RICHMOND, Va. (WWBT) - As the pandemic continues, animal shelters in the Richmond area are reporting a rise in adoptions.
The Richmond Animal League and Richmond Animal Care and Control both say they have had overwhelming interest from people who are looking to add to their family.
“Since the beginning of COVID-19, we are still seeing an overwhelming response to adopting during this time. It’s been really fantastic. Our process has changed a bit, so we are no longer able to invite people into our shelter to visit and view pets. We have all of our pets listed on our website,” explained Kaicee Robertson with Richmond Animal League.
When RAL first closed their adoption center to reimagine how adoption would work, they received 400 foster applications.
Robertson says meeting potential new pets now happens either through Zoom or prescheduled one-on-one appointments.
“We’ve had really wonderful success with our rehome option,” explained Robertson. “If you go on our website, you will not only see pets up for adoption through Richmond Animal League, you will see pets up for adoption in peoples homes - they are with their family and then they go into a new home.”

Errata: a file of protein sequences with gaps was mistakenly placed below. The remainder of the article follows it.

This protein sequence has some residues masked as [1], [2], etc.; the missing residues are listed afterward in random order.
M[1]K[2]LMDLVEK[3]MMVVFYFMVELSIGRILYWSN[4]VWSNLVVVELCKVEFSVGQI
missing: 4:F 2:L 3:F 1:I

Robertson says people choose to rehome for many reasons, and right now, potential adopters are able to Zoom with families in order to make a final decision.
“We’ve had less people asking about surrendering their pet and more people adopting than ever,” explained Christie Chipps-Peters with Richmond Animal Care and Control.
She says fewer animals are coming into the shelter, as it seems more people are home for many reasons.
“The number of animals that are coming to us are getting adopted so quickly - our shelter capacity is remaining at 80 percent less capacity than it was last year,” said Chipps-Peters.
Chipps-Peters says RACC has gotten calls from people who have been placed on waitlists at other shelters or with other animal rescue organizations, showing just how high the demand is for adopting rescue animals.
“This is the perfect time to acclimate a pet to [a family’s] home, so we are seeing a huge amount of people that want to adopt and an animal population that is having a hard time keeping up,” she said. “Our goal is not to keep them here, we just want to be like a train station of their life. They just hang out for a little while and go on to something better.”
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